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What is Hayfever?

Pollen? Pets? Dust?

Hay fever is a reaction to tree, grass and weed pollen and can make life pretty miserable if you’re one of the 21 million people in the UK affected. Its medical name is seasonal rhinitis. Year-round allergic rhinitis has similar symptoms and is brought on by other airborne allergens like pet dander and house dust.

What are the Symptoms?

Sneezing, blocked/runny nose
Itchy eyes/throat
Watering, red eyes
Headaches, blocked sinuses
Shortness of breath
The sensation of mucus running down the back of the throat

What Causes Hayfever and Allergic Rhinitis?

Hayfever and allergic rhinitis are brought on when the body makes allergic antibodies in response to certain allergens, like pollen. For hay fever sufferers, grass pollen is the most common allergen (May to July), but tree (February to June) and weed (June to September) pollens can also cause symptoms. For some people, only certain types of pollen cause hay fever symptoms, but if you are unlucky, you may be sensitive to all types of pollen or airborne allergens. In perennial allergic rhinitis the symptoms continue all year round and usually relate to indoor allergens, such as house dust mites, pets, including birds, or moulds. Sometimes, this is known as ‘home fever’ and is often most troublesome in the winter months when we put the heating on which causes dust and other allergens to rise into the air. It’s also the time when moulds are most prevalent in the home, especially if ventilation is poor.

How can I treat my Hayfever and Allergic Rhinitis?

Hay Fever & Allergy Medicines
Antihistamines are the most commonly used medicines for hay fever and allergic rhinitis. There are different types readily available from pharmacies and general retailers without prescription.

Antihistamines work by blocking the action of the chemical histamine, which is released by the body in the hay fever allergic reaction. Antihistamines can either be taken as a preventative on days when you know there’s going to be a high pollen count, or as needed when you first notice you’re developing symptoms.

Antihistamine medicines have been around for many years and new antihistamines are being developed all the time. Some people find that antihistamines make them drowsy. If you experience this type of side effect you may find it helpful to talk to a pharmacist about the different types available – you may find that an alternative active ingredient is more suitable for you.

Antihistamines can be taken in tablet or capsule form and there are also antihistamine eye drops and nasal sprays which you may find helpful.

Eye Drops
Eye drops are readily available from pharmacies and other retailers and can be helpful to relieve red, itchy eyes.

Corticosteroid nasal sprays and drops
Available only on prescription, talk to your GP if you are finding it difficult to manage your symptoms with other remedies. These steroid treatments are most effective if you start taking them a couple of weeks before symptoms start.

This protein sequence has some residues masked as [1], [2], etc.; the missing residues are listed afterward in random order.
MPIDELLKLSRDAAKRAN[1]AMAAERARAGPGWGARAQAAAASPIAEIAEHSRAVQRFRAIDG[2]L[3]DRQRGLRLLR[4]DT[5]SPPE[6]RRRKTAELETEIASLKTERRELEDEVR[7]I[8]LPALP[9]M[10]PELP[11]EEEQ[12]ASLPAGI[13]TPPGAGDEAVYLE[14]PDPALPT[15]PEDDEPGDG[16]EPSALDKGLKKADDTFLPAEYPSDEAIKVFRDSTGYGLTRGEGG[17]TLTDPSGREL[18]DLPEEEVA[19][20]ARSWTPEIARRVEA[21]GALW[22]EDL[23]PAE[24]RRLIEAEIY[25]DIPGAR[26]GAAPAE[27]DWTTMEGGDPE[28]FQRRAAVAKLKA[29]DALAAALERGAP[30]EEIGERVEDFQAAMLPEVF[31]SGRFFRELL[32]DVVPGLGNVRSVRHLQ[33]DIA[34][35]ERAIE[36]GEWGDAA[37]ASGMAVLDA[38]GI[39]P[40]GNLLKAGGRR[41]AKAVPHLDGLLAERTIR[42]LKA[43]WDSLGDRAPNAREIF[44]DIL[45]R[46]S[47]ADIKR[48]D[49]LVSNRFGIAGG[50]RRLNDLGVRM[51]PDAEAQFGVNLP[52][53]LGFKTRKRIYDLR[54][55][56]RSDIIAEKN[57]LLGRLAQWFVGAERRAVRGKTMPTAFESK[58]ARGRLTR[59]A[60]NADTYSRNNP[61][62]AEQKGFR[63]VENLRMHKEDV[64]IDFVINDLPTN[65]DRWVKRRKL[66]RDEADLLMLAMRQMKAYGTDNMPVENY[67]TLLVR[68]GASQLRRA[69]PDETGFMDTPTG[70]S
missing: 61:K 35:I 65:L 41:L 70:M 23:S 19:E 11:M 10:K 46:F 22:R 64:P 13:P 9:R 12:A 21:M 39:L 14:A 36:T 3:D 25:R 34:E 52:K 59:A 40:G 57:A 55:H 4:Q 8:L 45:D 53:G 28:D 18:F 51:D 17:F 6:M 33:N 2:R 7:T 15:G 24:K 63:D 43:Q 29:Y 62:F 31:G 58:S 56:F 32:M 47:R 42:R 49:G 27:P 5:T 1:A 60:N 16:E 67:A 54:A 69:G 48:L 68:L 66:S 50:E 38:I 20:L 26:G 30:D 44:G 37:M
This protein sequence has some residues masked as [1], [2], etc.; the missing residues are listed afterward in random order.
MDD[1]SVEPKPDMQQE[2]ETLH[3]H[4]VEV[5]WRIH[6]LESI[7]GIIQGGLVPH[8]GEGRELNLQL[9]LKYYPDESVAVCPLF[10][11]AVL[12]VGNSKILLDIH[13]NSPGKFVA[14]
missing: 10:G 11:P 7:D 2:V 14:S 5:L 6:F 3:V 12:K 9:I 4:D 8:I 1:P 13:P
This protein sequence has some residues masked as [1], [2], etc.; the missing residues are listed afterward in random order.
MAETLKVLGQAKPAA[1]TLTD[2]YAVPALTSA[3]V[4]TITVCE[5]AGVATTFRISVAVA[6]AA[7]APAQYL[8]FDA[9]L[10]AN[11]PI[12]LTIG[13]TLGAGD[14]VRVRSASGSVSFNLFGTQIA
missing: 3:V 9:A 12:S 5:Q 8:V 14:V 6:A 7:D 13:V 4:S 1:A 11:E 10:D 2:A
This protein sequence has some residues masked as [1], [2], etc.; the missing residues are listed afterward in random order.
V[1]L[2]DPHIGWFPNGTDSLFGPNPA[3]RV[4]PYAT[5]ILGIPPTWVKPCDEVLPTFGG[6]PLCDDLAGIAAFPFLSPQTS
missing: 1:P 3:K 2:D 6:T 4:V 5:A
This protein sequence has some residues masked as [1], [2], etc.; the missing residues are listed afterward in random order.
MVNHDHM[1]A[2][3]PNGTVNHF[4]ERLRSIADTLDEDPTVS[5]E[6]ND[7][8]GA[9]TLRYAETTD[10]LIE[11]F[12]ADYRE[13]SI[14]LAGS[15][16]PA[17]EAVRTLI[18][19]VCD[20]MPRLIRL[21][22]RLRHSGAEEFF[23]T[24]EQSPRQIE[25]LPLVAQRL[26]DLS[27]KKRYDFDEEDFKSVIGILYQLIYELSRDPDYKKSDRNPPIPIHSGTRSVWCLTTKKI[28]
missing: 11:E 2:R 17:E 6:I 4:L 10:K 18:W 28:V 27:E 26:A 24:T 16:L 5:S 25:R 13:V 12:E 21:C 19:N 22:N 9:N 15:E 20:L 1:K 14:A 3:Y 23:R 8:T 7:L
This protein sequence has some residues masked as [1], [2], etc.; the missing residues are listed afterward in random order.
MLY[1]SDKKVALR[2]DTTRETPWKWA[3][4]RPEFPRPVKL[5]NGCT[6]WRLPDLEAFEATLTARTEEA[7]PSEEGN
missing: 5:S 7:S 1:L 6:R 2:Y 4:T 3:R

Natural Approaches
If you find you can’t tolerate antihistamines, you need a little extra help or you prefer a more natural drug-free approach, there are other products and things you can try which may help.

Essential Oils
Some essential oils have natural antihistamine and anti-inflammatory properties. Breaze Vapour Oil is a blend of 10 essential oils with therapeutic properties. It provides fast, convenient comfort while you’re on the go. At night, the Breaze Motion Activated Pillowcase provides continual release of soothing vapours while you sleep. In trials users found it helped them to breathe easy, sleep better and wake with less puffy eyes.

Barrier nasal sprays
Natural cellulose based powder sprays are available without prescription. When sprayed into the nose, these remedies form a protective gel layer, which acts as a barrier to allergens.

Rub the base of your nose with a nasal balm to help trap pollen before it enters your body. We like Haymax, as it reduces the amount of pollen entering the nose by up to 30% and is great to use alongside Breaze products.

Have a spoonful of honey
Honey is thought to desensitise your body to pollen and reduce hayfever symptoms.

Drink herbal tea
Chamomile tea is known to relieve inflammation in your airways and also has an antihistamine effect.

Shower and wash your hair at night
This will get rid of any pollen that’s found its way into your hair during the day. Try this together with Breaze Motion Activated Pillowcase to help with easy breathing and puffy morning eyes.

Tumble dry or line dry inside
Don't hang washing outside on high pollen count days. The pollen will collect on your clothes and bedding and could trigger symptoms.

Watch the pollen forecast
If possible, try to stay indoors when the count is high (generally on warmer, dry days). Rain washes pollen from the air so counts should be lower on cooler, wet days.

Further information
It’s always a good idea to talk to your pharmacist or GP if you need advice on ways to tackle your hay fever or allergic rhinitis.
Allergy UK has lots of helpful information and advice.
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